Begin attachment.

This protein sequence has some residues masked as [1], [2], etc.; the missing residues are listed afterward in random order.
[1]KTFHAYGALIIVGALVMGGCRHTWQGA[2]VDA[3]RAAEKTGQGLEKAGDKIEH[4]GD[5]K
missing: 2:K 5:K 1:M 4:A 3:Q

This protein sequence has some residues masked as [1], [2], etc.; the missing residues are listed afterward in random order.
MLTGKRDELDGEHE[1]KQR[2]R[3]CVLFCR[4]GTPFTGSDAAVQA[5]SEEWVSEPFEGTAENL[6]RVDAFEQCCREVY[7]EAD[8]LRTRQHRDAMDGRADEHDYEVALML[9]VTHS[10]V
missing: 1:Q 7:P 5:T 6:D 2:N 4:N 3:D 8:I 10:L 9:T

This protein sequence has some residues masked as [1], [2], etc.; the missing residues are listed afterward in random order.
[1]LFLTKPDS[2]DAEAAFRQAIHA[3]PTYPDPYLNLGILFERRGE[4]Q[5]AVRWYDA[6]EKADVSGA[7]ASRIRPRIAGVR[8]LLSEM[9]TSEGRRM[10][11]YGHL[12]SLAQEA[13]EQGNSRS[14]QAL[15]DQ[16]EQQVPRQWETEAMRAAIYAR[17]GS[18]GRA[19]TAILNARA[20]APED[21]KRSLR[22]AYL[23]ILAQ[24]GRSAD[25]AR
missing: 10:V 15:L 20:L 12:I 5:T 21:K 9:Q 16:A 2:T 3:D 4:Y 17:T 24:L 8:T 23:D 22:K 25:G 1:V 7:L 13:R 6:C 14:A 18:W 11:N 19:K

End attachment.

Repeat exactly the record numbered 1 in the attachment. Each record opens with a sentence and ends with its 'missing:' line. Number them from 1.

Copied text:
This protein sequence has some residues masked as [1], [2], etc.; the missing residues are listed afterward in random order.
[1]KTFHAYGALIIVGALVMGGCRHTWQGA[2]VDA[3]RAAEKTGQGLEKAGDKIEH[4]GD[5]K
missing: 2:K 5:K 1:M 4:A 3:Q